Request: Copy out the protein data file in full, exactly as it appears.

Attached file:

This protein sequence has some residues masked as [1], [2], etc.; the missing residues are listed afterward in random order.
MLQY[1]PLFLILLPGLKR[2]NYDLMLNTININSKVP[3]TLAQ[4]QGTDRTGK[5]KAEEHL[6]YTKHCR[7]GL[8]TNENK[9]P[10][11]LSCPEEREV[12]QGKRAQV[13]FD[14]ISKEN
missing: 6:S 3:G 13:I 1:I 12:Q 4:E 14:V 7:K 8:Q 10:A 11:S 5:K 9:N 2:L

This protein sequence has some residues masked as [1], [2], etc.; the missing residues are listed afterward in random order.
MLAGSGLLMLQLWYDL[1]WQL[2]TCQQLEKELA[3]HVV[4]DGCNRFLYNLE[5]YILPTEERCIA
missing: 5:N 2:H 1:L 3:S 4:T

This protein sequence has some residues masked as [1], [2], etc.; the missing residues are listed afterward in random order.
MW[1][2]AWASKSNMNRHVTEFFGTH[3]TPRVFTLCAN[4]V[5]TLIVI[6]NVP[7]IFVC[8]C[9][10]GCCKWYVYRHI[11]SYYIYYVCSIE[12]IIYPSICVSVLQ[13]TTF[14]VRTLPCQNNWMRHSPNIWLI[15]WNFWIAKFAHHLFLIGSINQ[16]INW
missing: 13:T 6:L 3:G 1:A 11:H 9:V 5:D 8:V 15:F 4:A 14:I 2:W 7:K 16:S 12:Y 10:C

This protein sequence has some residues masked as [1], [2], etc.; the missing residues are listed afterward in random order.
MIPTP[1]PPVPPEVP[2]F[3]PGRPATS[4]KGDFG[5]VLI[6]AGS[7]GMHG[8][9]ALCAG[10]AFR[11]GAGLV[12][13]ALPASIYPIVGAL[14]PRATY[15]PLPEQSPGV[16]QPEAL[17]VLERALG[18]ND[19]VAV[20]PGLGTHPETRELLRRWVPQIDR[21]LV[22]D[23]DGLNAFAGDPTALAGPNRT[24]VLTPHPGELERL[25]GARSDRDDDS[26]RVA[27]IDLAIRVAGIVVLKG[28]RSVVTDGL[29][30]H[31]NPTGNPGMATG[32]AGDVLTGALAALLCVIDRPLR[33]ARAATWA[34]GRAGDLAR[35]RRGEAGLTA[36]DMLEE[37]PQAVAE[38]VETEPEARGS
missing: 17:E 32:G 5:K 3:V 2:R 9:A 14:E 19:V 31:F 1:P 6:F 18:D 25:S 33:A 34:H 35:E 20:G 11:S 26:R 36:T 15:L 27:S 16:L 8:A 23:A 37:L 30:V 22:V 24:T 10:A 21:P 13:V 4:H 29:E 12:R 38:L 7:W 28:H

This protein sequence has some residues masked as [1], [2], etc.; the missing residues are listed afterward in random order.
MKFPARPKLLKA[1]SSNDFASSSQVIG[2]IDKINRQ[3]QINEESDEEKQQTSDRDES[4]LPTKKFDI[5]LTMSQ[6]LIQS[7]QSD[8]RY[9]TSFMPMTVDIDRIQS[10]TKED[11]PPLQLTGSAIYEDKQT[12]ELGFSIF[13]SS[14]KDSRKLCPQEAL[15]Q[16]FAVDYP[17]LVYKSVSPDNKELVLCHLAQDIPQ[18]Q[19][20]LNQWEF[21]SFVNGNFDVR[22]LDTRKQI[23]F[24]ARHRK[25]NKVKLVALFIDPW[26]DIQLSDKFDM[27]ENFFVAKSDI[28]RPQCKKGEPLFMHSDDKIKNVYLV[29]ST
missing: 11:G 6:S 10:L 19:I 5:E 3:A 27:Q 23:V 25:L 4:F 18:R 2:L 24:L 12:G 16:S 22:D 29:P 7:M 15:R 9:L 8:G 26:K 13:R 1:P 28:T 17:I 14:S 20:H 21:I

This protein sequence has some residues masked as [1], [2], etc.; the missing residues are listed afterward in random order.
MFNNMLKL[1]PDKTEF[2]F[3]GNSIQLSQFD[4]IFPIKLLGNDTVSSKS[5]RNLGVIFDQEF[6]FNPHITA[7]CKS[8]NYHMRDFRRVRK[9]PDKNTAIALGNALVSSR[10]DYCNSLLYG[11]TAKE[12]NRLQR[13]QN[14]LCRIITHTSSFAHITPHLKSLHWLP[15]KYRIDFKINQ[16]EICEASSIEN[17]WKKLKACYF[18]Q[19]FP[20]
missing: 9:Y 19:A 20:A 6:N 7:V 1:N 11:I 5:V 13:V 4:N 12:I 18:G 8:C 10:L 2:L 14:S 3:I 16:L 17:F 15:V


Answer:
This protein sequence has some residues masked as [1], [2], etc.; the missing residues are listed afterward in random order.
MLQY[1]PLFLILLPGLKR[2]NYDLMLNTININSKVP[3]TLAQ[4]QGTDRTGK[5]KAEEHL[6]YTKHCR[7]GL[8]TNENK[9]P[10][11]LSCPEEREV[12]QGKRAQV[13]FD[14]ISKEN
missing: 6:S 3:G 13:I 1:I 12:Q 4:E 14:V 7:K 8:Q 10:A 11:S 5:K 9:N 2:L

This protein sequence has some residues masked as [1], [2], etc.; the missing residues are listed afterward in random order.
MLAGSGLLMLQLWYDL[1]WQL[2]TCQQLEKELA[3]HVV[4]DGCNRFLYNLE[5]YILPTEERCIA
missing: 5:N 2:H 1:L 3:S 4:T

This protein sequence has some residues masked as [1], [2], etc.; the missing residues are listed afterward in random order.
MW[1][2]AWASKSNMNRHVTEFFGTH[3]TPRVFTLCAN[4]V[5]TLIVI[6]NVP[7]IFVC[8]C[9][10]GCCKWYVYRHI[11]SYYIYYVCSIE[12]IIYPSICVSVLQ[13]TTF[14]VRTLPCQNNWMRHSPNIWLI[15]WNFWIAKFAHHLFLIGSINQ[16]INW
missing: 13:T 6:L 3:G 1:A 11:H 9:V 5:D 8:V 15:F 4:A 14:I 2:W 7:K 16:S 12:Y 10:C

This protein sequence has some residues masked as [1], [2], etc.; the missing residues are listed afterward in random order.
MIPTP[1]PPVPPEVP[2]F[3]PGRPATS[4]KGDFG[5]VLI[6]AGS[7]GMHG[8][9]ALCAG[10]AFR[11]GAGLV[12][13]ALPASIYPIVGAL[14]PRATY[15]PLPEQSPGV[16]QPEAL[17]VLERALG[18]ND[19]VAV[20]PGLGTHPETRELLRRWVPQIDR[21]LV[22]D[23]DGLNAFAGDPTALAGPNRT[24]VLTPHPGELERL[25]GARSDRDDDS[26]RVA[27]IDLAIRVAGIVVLKG[28]RSVVTDGL[29][30]H[31]NPTGNPGMATG[32]AGDVLTGALAALLCVIDRPLR[33]ARAATWA[34]GRAGDLAR[35]RRGEAGLTA[36]DMLEE[37]PQAVAE[38]VETEPEARGS
missing: 17:E 32:G 5:K 3:V 2:R 9:A 14:E 19:V 31:F 1:P 6:F 18:D 25:S 33:A 34:H 35:E 20:G 11:S 26:R 36:T 15:L 27:S 16:L 8:A 23:A 37:L 30:V 22:V 24:T 10:A 21:P 13:V 4:H 29:E 12:R 38:L 7:W 28:H

This protein sequence has some residues masked as [1], [2], etc.; the missing residues are listed afterward in random order.
MKFPARPKLLKA[1]SSNDFASSSQVIG[2]IDKINRQ[3]QINEESDEEKQQTSDRDES[4]LPTKKFDI[5]LTMSQ[6]LIQS[7]QSD[8]RY[9]TSFMPMTVDIDRIQS[10]TKED[11]PPLQLTGSAIYEDKQT[12]ELGFSIF[13]SS[14]KDSRKLCPQEAL[15]Q[16]FAVDYP[17]LVYKSVSPDNKELVLCHLAQDIPQ[18]Q[19][20]LNQWEF[21]SFVNGNFDVR[22]LDTRKQI[23]F[24]ARHRK[25]NKVKLVALFIDPW[26]DIQLSDKFDM[27]ENFFVAKSDI[28]RPQCKKGEPLFMHSDDKIKNVYLV[29]ST
missing: 11:G 6:S 10:L 19:I 5:E 3:A 27:Q 23:V 25:L 4:F 18:R 2:L 24:L 12:G 16:S 22:D 29:P 7:M 15:R 9:L 8:G 26:K 13:R 1:P 28:T 17:I 14:S 20:H 21:I

This protein sequence has some residues masked as [1], [2], etc.; the missing residues are listed afterward in random order.
MFNNMLKL[1]PDKTEF[2]F[3]GNSIQLSQFD[4]IFPIKLLGNDTVSSKS[5]RNLGVIFDQEF[6]FNPHITA[7]CKS[8]NYHMRDFRRVRK[9]PDKNTAIALGNALVSSR[10]DYCNSLLYG[11]TAKE[12]NRLQR[13]QN[14]LCRIITHTSSFAHITPHLKSLHWLP[15]KYRIDFKINQ[16]EICEASSIEN[17]WKKLKACYF[18]Q[19]FP[20]
missing: 9:Y 19:A 20:A 6:N 7:V 1:N 11:I 5:V 13:V 4:N 12:I 18:G 8:C 10:L 2:L 14:S 3:I 16:L 17:F 15:V